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Sunday, February 15, 2015

Never Too Old to PLAY!

PLAY. A term that has changed somewhat over the years. Some of my earliest memories are playing in a sandbox that my Daddy built in the backyard. I would spend hours running my hands through the sand, using water to make objects, and burying things so I could go on a scavenger hunt. I climbed trees and found just the right limb to lay back on and read a great book. I loved to swing, slide, and hang upside down on the monkeybars. Rainy days meant the living room turned into a schoolhouse where I was the teacher of several stuffed animals and the next door neighbor who was younger than I. There are days I would give anything to go back and relive one day of my early childhood where I had big plans for a day of hardcore play! I find it sad that as adults, we lose perspective on how important play is. Can we still benefit from moments of play...from a game of 'Ring Around the Rosy', swinging on the swingset, or sliding down the slide? My answer is ABSOLUTELY.

Our profession is becoming more challenging by the day. We have standards to teach, and not enough time to teach them. We have kids who come to school ready to learn, and some who come to school simply to feel safe. We are presented with the task of instilling confidence and success in ALL of them, no matter what their circumstances may be outside of the school walls. We must connect to each child in order to make a difference, and each child needs us to connect in a different way. One of the quickest ways I have found to connect with kids is to allow them to see your PLAYFUL side. The best way to do this, you ask? The answer is simple. PLAY with them!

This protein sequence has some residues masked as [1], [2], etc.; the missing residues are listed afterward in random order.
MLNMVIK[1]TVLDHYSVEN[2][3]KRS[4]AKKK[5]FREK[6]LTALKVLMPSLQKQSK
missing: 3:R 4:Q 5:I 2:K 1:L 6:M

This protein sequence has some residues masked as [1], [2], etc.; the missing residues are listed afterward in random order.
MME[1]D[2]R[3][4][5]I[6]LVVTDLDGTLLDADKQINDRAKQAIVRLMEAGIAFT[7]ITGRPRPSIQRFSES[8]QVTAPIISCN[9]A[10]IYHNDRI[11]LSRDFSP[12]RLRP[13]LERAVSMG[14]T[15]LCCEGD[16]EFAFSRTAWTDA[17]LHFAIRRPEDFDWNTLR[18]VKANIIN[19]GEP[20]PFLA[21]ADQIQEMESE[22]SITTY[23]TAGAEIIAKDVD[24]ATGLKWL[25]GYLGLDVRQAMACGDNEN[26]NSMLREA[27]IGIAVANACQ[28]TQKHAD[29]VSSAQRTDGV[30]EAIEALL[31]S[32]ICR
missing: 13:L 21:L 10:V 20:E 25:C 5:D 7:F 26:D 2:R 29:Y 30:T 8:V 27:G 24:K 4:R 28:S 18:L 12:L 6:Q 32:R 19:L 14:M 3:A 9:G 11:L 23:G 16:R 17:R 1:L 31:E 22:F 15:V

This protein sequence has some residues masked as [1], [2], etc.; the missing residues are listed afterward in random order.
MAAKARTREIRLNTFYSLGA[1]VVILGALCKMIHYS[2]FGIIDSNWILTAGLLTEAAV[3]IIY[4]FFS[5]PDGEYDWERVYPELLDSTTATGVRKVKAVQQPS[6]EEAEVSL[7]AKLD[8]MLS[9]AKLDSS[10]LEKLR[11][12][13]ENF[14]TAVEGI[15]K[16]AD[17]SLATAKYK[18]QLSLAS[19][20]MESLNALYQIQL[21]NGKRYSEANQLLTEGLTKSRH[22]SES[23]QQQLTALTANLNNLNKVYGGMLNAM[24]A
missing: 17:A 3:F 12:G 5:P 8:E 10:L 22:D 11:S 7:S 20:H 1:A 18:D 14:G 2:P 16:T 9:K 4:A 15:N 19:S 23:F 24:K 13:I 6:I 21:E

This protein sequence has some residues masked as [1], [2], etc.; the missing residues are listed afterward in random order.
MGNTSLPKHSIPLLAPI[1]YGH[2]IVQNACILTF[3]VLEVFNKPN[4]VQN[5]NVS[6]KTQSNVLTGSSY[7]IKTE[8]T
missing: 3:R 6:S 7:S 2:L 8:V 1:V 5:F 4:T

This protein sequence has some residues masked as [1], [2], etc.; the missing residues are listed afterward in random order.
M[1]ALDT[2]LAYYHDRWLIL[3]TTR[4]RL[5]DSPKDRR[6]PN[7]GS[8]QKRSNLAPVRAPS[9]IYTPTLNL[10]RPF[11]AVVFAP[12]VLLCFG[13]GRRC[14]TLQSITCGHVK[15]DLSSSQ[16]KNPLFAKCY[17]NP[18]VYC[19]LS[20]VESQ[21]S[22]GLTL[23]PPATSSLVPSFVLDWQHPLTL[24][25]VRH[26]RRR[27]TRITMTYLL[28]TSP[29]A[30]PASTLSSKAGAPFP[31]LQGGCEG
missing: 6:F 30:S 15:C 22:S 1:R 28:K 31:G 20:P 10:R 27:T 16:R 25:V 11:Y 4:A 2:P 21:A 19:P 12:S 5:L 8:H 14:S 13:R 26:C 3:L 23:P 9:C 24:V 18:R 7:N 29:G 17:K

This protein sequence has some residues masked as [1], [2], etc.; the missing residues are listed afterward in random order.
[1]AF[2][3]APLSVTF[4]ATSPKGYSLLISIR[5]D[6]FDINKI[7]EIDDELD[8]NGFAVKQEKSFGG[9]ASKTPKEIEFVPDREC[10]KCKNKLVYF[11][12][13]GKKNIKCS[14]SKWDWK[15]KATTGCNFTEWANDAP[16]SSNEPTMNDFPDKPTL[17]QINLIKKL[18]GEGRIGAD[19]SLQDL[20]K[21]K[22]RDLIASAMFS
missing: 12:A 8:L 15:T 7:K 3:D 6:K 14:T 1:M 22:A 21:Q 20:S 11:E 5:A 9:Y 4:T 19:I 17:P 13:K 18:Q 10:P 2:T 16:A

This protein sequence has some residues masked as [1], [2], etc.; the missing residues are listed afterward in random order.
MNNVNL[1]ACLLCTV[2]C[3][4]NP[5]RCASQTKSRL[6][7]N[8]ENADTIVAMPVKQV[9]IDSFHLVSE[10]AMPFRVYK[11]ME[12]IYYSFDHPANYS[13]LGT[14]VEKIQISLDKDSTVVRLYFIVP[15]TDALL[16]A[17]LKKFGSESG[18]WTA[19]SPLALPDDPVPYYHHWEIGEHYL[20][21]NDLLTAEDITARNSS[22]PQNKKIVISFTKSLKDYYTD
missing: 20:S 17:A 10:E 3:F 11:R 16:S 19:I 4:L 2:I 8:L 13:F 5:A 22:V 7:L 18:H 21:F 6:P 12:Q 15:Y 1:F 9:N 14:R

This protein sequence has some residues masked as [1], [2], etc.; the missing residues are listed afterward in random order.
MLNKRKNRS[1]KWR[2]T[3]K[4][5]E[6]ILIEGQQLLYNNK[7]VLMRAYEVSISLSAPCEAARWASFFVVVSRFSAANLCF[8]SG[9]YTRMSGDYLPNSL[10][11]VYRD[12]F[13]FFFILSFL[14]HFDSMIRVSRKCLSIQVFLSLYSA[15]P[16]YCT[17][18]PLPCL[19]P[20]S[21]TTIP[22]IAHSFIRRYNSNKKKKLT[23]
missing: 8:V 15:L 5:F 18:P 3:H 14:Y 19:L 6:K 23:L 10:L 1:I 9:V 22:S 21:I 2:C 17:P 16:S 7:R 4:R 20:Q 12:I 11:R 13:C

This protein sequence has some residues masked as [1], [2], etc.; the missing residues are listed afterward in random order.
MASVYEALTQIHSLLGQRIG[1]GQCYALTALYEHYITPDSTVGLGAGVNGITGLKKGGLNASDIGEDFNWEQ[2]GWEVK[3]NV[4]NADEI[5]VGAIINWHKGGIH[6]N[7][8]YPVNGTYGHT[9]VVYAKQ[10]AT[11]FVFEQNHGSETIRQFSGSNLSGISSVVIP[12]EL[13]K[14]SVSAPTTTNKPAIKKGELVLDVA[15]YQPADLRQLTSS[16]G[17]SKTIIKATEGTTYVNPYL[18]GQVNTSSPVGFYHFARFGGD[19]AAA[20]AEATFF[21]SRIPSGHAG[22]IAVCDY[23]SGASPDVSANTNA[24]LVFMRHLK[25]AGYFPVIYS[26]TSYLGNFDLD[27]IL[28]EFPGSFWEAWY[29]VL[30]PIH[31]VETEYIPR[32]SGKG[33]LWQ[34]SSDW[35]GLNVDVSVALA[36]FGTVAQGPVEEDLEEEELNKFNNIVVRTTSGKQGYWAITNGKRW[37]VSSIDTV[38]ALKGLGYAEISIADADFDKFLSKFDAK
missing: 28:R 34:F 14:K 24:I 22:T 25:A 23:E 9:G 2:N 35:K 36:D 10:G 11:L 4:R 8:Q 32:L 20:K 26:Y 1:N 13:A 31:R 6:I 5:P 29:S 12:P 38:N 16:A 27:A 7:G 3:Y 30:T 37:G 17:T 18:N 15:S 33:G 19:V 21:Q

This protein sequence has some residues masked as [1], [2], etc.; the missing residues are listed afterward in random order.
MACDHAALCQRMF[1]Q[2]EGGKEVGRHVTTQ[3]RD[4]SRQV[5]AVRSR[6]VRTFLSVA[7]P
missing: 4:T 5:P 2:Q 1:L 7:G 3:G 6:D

I know what you may be thinking... "We don't have time to play. That's what recess is for. There is too much we have to accomplish." Don't get me wrong...I know we have too much to do and not enough time to do it! The simple truth is that kids need to see us as someone other than their teacher. They need to see us as a human being. The best way to do this is to jump right in the middle of them and enjoy them. PLAY with them. Let them teach you what they like to play. Go outside and observe how your students play, who they choose to play with, and how they connect with their peers. You will learn so much. I am not only speaking to elementary teachers. High school kids play as well, and you will see that in between classes, at lunch, and before school. You can also allow them to play in class and join in. The time spent is well worth it. 

We are grown ups, but do we ALWAYS need to act like one? Can we have moments where we just think like a kid and blend in with the students we teach each day? One might say that this would cross a line and we could become too friendly with our students. My response to this thought is that we are the professionals. We know when to join in play and when to step out of it. We learn where the line in the sand is, and how to teach our kids the same. This cannot stop us from being playful with our students. They need us to share this side of us. They need to see that we are real. We can learn from them when we make the choice to join in their world, and listen to their interactions during unstructured time.